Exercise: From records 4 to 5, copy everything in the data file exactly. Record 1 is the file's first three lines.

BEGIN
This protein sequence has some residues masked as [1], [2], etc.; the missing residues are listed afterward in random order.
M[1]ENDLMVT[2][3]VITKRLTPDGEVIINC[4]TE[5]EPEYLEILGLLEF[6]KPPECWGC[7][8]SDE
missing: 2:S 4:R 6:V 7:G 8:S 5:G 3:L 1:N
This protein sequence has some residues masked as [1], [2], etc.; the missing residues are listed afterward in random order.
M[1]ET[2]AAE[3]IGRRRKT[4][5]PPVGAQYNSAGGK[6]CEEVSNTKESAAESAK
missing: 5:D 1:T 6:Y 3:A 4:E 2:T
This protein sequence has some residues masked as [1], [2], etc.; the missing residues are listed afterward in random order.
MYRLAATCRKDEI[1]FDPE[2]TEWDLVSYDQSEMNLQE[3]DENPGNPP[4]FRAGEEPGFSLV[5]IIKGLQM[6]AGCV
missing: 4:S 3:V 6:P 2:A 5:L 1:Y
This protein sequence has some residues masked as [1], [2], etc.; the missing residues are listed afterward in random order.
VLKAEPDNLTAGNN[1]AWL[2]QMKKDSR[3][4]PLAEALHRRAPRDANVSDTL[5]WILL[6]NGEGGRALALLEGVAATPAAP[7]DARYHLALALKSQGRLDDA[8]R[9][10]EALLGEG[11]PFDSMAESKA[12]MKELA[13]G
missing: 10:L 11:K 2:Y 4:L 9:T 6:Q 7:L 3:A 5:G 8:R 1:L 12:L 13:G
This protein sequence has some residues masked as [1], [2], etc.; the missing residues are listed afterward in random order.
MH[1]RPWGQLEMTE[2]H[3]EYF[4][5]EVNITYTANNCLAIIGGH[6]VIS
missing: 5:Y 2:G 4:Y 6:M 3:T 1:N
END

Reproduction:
This protein sequence has some residues masked as [1], [2], etc.; the missing residues are listed afterward in random order.
VLKAEPDNLTAGNN[1]AWL[2]QMKKDSR[3][4]PLAEALHRRAPRDANVSDTL[5]WILL[6]NGEGGRALALLEGVAATPAAP[7]DARYHLALALKSQGRLDDA[8]R[9][10]EALLGEG[11]PFDSMAESKA[12]MKELA[13]G
missing: 10:L 11:K 2:Y 4:L 9:T 6:Q 7:L 3:A 5:G 8:R 1:L 12:L 13:G
This protein sequence has some residues masked as [1], [2], etc.; the missing residues are listed afterward in random order.
MH[1]RPWGQLEMTE[2]H[3]EYF[4][5]EVNITYTANNCLAIIGGH[6]VIS
missing: 5:Y 2:G 4:Y 6:M 3:T 1:N